Islamic Studies Orhan Pamuk
Erdağ Göknar
  • LAST MODIFIED: 24 April 2023
  • DOI: 10.1093/obo/9780195390155-0301


Orhan Pamuk, one of the foremost practitioners of the global novel today, writes with a focus on Turkish culture, history, and politics while engaging techniques of world literature. Most of his work is set in Istanbul, Turkey, the former capital of the Ottoman Empire, and the city of his birth (1952). After graduating high school (the American Robert College, Istanbul), he studied architecture before receiving a degree in journalism from Istanbul University. Pamuk devoted himself to painting until the age of twenty-two before he decided to become a novelist. He published his first novel, Cevdet Bey and Sons (1982 Turkish; 2023 English), a three-generation saga ranging from the Ottoman Empire to the Turkish Republic, when he was thirty. Pamuk is a faithful practitioner of what is termed the “East-West novel” genre in Turkish literature, which addresses fraught encounters of modernity between Ottoman or Turkish Muslim and European cultures. Pamuk’s first three novels recapitulate techniques of literary form from realism to modernism and to postmodernism. His fourth novel The Black Book (1990 Turkish; 1994 English), is an urban palimpsest of 1970s Istanbul that holds cult status in Turkey. Mixing and melding multiple genres from the historical novel to romance and the detective story to the political novel and autobiography, common tropes in Pamuk’s work include the double, identity, coups, obsessive love, Sufism/Islam, conspiracy, and murder mystery. With the publication of My Name is Red (1998 Turkish; 2001 English), a historical mystery about Islamic book arts, and Snow (2002 Turkish; 2004 English), a novel of coups and conspiracies with contemporary relevance, he became an author of global stature. Pamuk writes with a strong tone of loss and lament, which he describes as a form of collective melancholy that he identifies as hüzün. A public intellectual, he at times struggled with being a secular liberal author writing in a nationalistic Sunni Muslim majority country. In 2005 he was put on trial in Turkey for “insulting Turkishness” for comments he made in a Swiss interview about the Armenian genocide and Kurdish massacres in the late Ottoman and Turkish republican eras, respectively. The case was later dismissed. At the age of fifty-four, in 2006, he was awarded the Nobel Prize in Literature. Pamuk’s subsequent work reflects the idea of the novelist as archivist and curator, perhaps best exemplified in the Museum of Innocence project that began with a novel in 2009, then an actual brick-and-mortar museum that opened in Istanbul in 2012, as well as a museum catalog and later a documentary film in 2015. His work, informed by intertextual allusions to the classics of Turkish and world literature, has been translated into over sixty languages and has sold over fifteen million copies globally. In recent years, Pamuk has expanded his aesthetic focus into photography and painting.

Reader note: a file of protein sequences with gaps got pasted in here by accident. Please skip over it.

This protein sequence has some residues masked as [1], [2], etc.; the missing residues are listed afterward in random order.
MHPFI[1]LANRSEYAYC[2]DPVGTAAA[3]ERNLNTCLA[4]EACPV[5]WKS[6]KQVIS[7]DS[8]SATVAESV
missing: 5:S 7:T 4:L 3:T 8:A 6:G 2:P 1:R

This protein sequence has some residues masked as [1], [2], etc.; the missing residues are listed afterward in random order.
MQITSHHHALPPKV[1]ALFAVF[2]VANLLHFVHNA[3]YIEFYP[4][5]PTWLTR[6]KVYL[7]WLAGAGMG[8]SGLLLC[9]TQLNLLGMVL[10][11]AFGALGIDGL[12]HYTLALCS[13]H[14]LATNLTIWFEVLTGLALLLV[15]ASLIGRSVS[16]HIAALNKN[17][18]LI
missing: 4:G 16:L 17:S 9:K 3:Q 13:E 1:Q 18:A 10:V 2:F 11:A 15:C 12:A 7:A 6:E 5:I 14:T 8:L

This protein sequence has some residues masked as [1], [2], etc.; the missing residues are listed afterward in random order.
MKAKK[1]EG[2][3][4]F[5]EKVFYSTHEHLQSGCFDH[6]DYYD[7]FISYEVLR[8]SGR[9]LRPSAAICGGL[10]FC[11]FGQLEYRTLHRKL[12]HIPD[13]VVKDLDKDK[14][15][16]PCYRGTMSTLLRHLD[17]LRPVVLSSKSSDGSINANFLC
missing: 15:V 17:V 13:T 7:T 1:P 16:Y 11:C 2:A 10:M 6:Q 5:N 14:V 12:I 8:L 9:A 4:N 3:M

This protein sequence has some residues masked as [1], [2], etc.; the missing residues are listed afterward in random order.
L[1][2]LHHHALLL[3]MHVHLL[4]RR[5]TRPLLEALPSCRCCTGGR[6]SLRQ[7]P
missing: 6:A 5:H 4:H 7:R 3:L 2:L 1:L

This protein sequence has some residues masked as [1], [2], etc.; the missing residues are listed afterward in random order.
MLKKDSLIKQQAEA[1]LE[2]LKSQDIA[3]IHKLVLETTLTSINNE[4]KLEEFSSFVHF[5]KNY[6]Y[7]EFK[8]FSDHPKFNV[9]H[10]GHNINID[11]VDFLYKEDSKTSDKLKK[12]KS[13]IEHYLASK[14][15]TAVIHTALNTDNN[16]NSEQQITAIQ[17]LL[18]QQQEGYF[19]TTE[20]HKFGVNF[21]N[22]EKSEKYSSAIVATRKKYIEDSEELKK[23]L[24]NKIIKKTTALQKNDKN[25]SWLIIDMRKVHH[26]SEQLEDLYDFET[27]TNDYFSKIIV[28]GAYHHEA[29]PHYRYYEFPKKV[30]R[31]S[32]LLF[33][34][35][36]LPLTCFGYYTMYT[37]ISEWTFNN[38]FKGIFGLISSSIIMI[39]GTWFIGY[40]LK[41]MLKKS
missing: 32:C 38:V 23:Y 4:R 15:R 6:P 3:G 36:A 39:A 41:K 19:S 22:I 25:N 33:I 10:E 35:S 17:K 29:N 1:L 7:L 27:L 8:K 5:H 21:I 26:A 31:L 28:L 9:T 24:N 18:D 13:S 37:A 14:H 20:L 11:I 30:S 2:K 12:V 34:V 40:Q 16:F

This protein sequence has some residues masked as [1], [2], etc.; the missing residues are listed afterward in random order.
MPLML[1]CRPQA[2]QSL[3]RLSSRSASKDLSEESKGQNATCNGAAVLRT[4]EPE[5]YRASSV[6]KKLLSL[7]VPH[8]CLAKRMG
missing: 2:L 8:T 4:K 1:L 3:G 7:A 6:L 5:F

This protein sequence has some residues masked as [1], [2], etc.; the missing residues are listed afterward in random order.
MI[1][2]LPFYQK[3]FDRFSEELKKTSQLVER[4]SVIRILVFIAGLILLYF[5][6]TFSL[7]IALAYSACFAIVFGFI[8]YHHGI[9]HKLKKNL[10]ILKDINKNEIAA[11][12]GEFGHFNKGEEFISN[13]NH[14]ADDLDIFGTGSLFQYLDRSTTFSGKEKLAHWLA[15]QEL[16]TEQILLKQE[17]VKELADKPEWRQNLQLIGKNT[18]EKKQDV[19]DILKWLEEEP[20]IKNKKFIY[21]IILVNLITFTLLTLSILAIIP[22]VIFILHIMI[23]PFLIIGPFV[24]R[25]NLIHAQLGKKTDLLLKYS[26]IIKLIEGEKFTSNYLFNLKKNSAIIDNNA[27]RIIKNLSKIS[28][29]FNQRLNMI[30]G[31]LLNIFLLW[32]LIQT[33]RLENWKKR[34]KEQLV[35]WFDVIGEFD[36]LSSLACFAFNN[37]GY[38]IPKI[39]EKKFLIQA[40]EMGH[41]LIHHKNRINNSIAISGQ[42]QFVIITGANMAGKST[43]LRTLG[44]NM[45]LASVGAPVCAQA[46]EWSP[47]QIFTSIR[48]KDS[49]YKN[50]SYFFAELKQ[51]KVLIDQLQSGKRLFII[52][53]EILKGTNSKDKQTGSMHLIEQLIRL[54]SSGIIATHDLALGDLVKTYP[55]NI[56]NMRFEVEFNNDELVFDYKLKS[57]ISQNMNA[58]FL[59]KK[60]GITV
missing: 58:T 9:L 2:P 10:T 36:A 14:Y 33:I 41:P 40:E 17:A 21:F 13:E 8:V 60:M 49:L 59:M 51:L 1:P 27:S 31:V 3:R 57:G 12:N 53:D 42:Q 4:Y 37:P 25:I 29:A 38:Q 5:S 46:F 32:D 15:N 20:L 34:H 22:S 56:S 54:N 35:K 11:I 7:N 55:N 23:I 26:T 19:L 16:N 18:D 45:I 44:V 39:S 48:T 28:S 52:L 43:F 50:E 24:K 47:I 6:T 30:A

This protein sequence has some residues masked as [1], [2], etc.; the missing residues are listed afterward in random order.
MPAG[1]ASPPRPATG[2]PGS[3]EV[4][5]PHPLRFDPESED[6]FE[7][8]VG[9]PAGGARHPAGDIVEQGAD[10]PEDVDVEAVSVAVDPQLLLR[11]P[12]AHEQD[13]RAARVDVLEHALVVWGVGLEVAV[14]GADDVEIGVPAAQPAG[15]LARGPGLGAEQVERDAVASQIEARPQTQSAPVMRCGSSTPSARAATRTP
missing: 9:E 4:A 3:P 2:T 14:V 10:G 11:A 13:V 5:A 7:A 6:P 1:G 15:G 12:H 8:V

Critical Overviews and Edited Volumes

A number of works analyze Pamuk as a practitioner of world literature and a representative author of the Turkish literary tradition. Critical overviews of his oeuvre include McGaha 2008, with an autobiographical approach; Göknar 2013, focusing on Turkish national literature in global contexts; Fisk 2017, within a framework of world literature; and Parla 2018, with a critical theory approach. Narayan 2022 analyzes the intersection of the authorial self and the city of Istanbul. Representative surveys and explanatory overviews include Ecevit 2004, Farred 2007, and Kılıç 2006 as well as Kılıç and Esen 2008. Edited volumes in English, which tend to be more interdisciplinary, comparative, and theoreretical, include Türkkan and Damrosch 2017, with a focus on pedagogical approaches, and Afridi and Buyze 2012, which situates Pamuk into a constellation of global authors.